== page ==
CRAFT: CRAFT SECRETS NATIONAL LOTTERY INSTANTS - WCRS wizardry freezes moment on Instants ads/Jade Garrett explains how action footage and time-slice techniques achieved show-stopping results

’Anything can happen in an instant,’ is the proud boast of WCRS’s latest campaign for National Lottery Instants. It is an endline that the director, Simon Levene from Pink went to extraordinary lengths to illustrate, using a new technique to create a frozen moment in which anything can happen.

’Anything can happen in an instant,’ is the proud boast of WCRS’s

latest campaign for National Lottery Instants. It is an endline that the

director, Simon Levene from Pink went to extraordinary lengths to

illustrate, using a new technique to create a frozen moment in which

anything can happen.



The ads combined the ’time-slice’ technique with live-action footage,

which allowed the star of the film, James Nesbitt, - of Cold Feet and

Waking Ned fame - to move freely around an otherwise still world.

Time-slice was used for the first time in 1996 in ’static’, an ad

created by GGT for Capital Radio which illustrated how London would be

brought to a standstill without the radio station’s soundtrack.



The Instants campaign marks the first occasion that time-slice has been

combined with live action footage to create the 3-D frozen effect around

which Nesbitt can actually move. In ’highboard’ a young man bounces

tentatively on a diving board and as he prepares to jump, the film

freezes.



Nesbitt appears and guides the audience around the frozen scene,

speculating on the possible outcomes of the diver’s actions.



The film technique also enabled Nesbitt to overtake runners in a

marathon while the film is frozen, and to catch a falling egg during an

egg and spoon race.



’Highboard’ differs from the other executions in that a lot of the

scenes are already frozen when they open. To achieve this, the cast had

to pretend to be frozen and were hired on their ability to stay very

still. Some were mime artists.



In one scene, a woman looks as though she has been frozen while throwing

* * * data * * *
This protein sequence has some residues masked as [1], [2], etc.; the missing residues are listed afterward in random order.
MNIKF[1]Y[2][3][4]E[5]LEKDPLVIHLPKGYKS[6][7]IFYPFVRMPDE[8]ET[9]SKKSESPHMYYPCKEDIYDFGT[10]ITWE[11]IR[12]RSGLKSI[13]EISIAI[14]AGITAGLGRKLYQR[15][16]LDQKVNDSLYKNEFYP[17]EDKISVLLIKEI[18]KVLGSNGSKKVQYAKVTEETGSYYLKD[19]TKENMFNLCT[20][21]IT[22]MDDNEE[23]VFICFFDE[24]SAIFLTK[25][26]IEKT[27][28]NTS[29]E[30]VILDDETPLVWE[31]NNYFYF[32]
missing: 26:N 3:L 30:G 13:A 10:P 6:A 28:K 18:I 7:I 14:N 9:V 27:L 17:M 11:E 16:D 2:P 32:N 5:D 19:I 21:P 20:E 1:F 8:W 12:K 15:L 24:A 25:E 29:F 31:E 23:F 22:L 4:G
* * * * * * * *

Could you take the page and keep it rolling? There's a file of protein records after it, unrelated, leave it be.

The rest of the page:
down a towel by the pool. To achieve this effect, the towel was made of

metal to enable it to stay completely still. Some of the cast were also

given stands to prop themselves against which were later painted out in

post-production. These scenes were shot at a much slower speed than

normal to assist the actors. This ensured that it was more difficult to

see tiny movements like the flickering of eyes.



In ’marathon’ Nesbitt appears to duck in and out of the path of the

other runners but, in reality, he did the shoot alone. His part was shot

first and then the runners (who were given specific marks to follow on

the ground) were planned around it. In ’egg and spoon’ the extras were

filmed first and Nesbitt’s moves were planned around them.



Levene’s approach to each shoot was determined by the constraints of

individual scripts, but the basic method was applied to all four

spots.



The crew used a bank of up to 80 stills cameras which were attached

together in an arch and programmed to shoot at specific times, one after

the other.



Because of the way the stills cameras were positioned, the footage gives

the impression that the viewer is moving around a frozen subject while

the background is also moving. A live-action camera was then positioned

at either end of the bank to enable the director to switch between the

two formats. ’It took me about three weeks to get my head around the

techniques involved,’ Levene said. ’It was incredibly complicated.’



Edited by Claire Cozens. Tel: 0181-267 4895



E-mail: claire.cozens@haynet.com.



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